Dear Thomas Quasthoff:
We understand you’re scheduled to give five concerts in Israel in February 2011, where you will sing Mahler’s Kindertotenlieder (Songs on the Death of Children). We’re struggling to understand why this might seem to you an appropriate thing to do.
Possibly you are already thinking by what right a group of British academics questions a professional commitment you have made – but we hope you will hear us out.
We are looking at a report about two-year-old Nasma Abu Lasheen, who died in October 2010. Nasma had the misfortune to be born Palestinian in the Gaza Strip, under blockade by the Israeli government. In her very short life she lived through the terror of Operation Cast Lead, the three-week assault on the trapped population of Gaza that Israel unleashed in December 2008-January 2009.
But this is not what killed Nasma. Nor did she die because in the devastated Strip, nine-tenths of the water people drink is contaminated and the sea is full of untreated sewage (the Israelis bombed water and sewage systems and haven’t allowed in reconstruction materials).
Nasma developed leukaemia. Gaza’s hospitals are prevented from importing radiation machines and other equipment necessary to treat cancer patients. Nasma’s parents applied for urgent permission to take her to a hospital in Israel. In spite of the efforts of Physicians for Human Rights-Israel, the permit took eight days to arrive -- too late for Nasma.
When, in the hushed concert halls of Haifa and Tel Aviv, you sing Wenn dein Mutterlein… [When your mother comes into the room, my eyes light on the place where your dear little face would have been, my little girl], will the parents of Nasma Abu Lasheen be there to hear you? They will not. Palestinians from Gaza and the Occupied West Bank are not allowed to enter Israel. So they won’t be consoled, however briefly, by the intensity of Mahler’s music and the warm humanity and beauty of your voice.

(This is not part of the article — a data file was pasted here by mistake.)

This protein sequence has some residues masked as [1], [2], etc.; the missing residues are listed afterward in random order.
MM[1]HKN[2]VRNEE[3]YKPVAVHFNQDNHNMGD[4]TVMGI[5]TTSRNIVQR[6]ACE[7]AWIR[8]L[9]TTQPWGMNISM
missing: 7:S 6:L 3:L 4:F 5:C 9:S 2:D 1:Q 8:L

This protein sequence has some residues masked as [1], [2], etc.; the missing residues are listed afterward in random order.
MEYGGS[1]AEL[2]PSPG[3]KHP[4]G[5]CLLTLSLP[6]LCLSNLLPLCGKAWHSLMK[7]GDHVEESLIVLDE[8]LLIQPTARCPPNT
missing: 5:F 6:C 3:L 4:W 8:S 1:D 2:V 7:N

We read that you are, quite rightly, fed up when people focus on the physical consequences for you of thalidomide – you lead, you say, 'a normal life’. But we would like to ask whether you know that the possibility of permanent disablement is often deliberately inflicted on Palestinian children. For instance, the organisation Defence of Children International says that in the eight months to 28 November 2010, 16 children were deliberately shot in the leg or arm by Israeli forces in Gaza. Their crime? They were scavenging for gravel among bombed buildings near Israel’s border fence.
We are not denying that Israeli children have been killed and maimed, mainly by suicide bombings by Palestinian militants. We do not condone these actions. But
we call to your attention Nurit Peled-Elhanan, whose 13-year-old daughter Smadar died in a suicide bombing in 1997. Peled-Elhanan has turned her grief into determined activism against the Israeli occupation, describing both her daughter and the bomber as 'victims of the occupation’.
Our argument is that by performing in Israel, you help draw a veil over the 'killing, liquidation, destruction, devastation and abuse of millions of civilians’ that Peled-Elhanan so eloquently describes in her 4 December article for Israeli Occupation Archive. You help the Israeli government camouflage something very racist, very systematic and very ugly. And you reassure Israelis that, whatever cruelty and illegality their government, their army and the settlers commit against the Palestinians, they still have a place in the 'civilised’ world. Do you really want to do this?
You teach at an academy in Berlin named after a composer, Hanns Eisler, who did not flinch from engagement in anti-fascist struggles in the 1930s. Eisler and Brecht’s songs could not, of course, prevent the Nazi holocaust of disabled people, communists, Jews, gypsies, Slavs, Poles, across Europe. And now we may be less moved by the martial rhythm and simple hopes of 'Solidarity Song’. But solidarity still matters, doesn’t it?
Palestinian civil organisations are asking international artists not to co-operate with Israeli institutions. We know that in asking you to respect this Palestinian call, we’re asking you to do something very hard. But this year alone, British film-maker Mike Leigh and musicians Elvis Costello, Gil Scott-Heron and Tindersticks are among a number of artists who have withdrawn from commitments in Israel on political and humanitarian grounds.
If you decide to join them, you will draw back from appearing to condone Israel’s suffocation of Palestinian lives, rights, and freedom. 'Those in power/Sat safer without me: that was my hope’, Brecht wrote. We live in hope that you might share his ambition. Please don’t sing with the Israel Philharmonic.
Professor Haim Bresheeth
Professor Hilary Rose
Professor Steven Rose
Professor Jonathan Rosenhead
London, 8 December 2010